By Andy Wolf
The US Army is desperate for recruits— and it is willing to create a whole new position to help fill the ranks.
Last Friday, the Army announced a new “talent acquisition technician” warrant officer career field to open up, in hopes of finding people within the Army’s ranks to recruit a largely uninterested population.
Three selection boards will be held in early 2024 that will result in 225 Soldiers being selected to build the new recruiting military occupational specialty.
Designated as 420T talent acquisition technicians, the warrant position will specialize in “[recruiting] strategy, team development, talent retention, workforce planning, marketing, labor market analysis, recruiting lifecycle management, and data analytics.”
“This occupation will serve at multiple echelons as a leader, advisor, trainer, and technical expert throughout the Army’s Recruiting Enterprise,” related Army Recruiting Command documents read.
The new move will effectively put an end to recruiting duty for E-6s, who often find their lives and careers upended by the involuntary assignments.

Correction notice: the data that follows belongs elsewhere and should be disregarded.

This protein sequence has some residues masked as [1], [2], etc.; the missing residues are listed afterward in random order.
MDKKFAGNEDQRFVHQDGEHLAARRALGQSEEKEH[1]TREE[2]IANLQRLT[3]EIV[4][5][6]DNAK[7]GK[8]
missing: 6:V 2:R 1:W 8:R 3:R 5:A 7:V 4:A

After presenting proof of their minimum GT score being 110 or higher, the aspiring 420Ts will go through specialized training to better recruit civilians into the military.
Eligible recruiters between the rank of staff sergeant and master sergeant will be able to jump on the new MOS, provided they have 60 semester hours of college and have previously led a recruiting station.
Non-recruiters wanting to get in on the action must meet the same education and rank requirements, as well as having attended the Advanced Leader Course.
Post-selection training will take place at Fort Knox, Kentucky.
Recruiting numbers were dismal in 2023, with all branches collectively falling around 41,000 recruits short, creating what is effectively the smallest military force since 1940.
According to WAVY, in addition to a smaller population of eligible recruits due to things like obesity and mental illness, Generation Z has a rather dim view of government institutions, which adds to the hesitance to join the military.
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